A few studies look for a new risk association with infant death in bed-sharing: the finding that possibly half of those dying while bed-sharing were not accustomed to bed-sharing – meaning, among other possibilities, that the parents or adults were not experienced in protecting the baby from hazards, that the bed-sharing was impromptu due to overtired or intoxicated parents, or that the baby may have been experiencing extra fussiness for some health reason and was brought to the parental bed for that reason.

What’s behind the figures?

Why do no studies fully compare safe, conscientious cosleeping with other sleep situations? The results would reveal the safety and benefits of the family bed. The numbers in the largest study on cosleeping around the world suggest that safe cosleeping reduces SIDS greatly. Most nations with SIDS rates much lower than the United States regularly practice cosleeping on firm surfaces with low rates of adult smoking. Countries with increased cosleeping frequency also show decreased rates of SIDS.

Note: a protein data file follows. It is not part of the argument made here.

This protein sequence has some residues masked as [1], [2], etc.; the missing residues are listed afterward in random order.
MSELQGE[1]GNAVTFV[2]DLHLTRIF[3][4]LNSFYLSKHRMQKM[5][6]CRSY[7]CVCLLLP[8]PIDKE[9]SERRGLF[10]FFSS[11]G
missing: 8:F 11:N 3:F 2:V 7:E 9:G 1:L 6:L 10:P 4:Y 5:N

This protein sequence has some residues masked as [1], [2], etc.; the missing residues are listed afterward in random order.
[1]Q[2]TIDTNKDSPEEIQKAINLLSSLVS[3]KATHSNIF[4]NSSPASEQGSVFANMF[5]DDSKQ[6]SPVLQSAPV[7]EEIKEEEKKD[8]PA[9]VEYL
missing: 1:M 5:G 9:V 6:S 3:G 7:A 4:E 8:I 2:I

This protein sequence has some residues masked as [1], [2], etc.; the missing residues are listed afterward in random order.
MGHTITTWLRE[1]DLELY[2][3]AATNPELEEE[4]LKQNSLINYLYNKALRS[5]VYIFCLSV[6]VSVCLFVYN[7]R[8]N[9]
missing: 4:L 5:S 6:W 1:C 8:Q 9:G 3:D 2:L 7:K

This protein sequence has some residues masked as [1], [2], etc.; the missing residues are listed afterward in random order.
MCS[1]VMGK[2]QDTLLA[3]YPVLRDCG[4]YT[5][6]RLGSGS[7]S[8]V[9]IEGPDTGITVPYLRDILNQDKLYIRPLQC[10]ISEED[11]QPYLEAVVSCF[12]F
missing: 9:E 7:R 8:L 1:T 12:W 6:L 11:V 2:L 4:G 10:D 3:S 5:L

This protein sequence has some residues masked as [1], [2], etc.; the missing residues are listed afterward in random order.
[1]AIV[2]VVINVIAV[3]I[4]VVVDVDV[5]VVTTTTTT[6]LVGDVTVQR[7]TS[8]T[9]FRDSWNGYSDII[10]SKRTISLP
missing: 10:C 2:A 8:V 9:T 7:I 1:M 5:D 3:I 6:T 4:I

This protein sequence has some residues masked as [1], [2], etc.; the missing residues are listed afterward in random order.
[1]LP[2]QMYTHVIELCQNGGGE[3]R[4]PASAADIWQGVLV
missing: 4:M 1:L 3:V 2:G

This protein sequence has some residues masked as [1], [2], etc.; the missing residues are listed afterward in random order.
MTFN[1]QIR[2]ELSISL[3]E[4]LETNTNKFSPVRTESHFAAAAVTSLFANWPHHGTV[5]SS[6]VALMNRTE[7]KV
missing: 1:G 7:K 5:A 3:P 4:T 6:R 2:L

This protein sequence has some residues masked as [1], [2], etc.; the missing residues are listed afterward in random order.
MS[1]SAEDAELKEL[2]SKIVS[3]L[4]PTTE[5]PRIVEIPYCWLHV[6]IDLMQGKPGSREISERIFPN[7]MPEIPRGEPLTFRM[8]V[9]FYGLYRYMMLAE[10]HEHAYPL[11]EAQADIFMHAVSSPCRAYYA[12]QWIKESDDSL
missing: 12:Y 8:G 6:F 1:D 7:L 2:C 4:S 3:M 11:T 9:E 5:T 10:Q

It’s become obvious in recent years that pharmaceutical companies wield powerful influence over doctors’ prescribing habits. Parents who like to read and investigate are well aware of the strong ties between formula companies and pediatricians’ advisements.

A few years ago, it became apparent who was behind the curious disinformation campaigns about cosleeping. In May 2002, the Consumer Product Safety Commission (CPSC) released a weakly supported announcement purporting the dangers of cosleeping.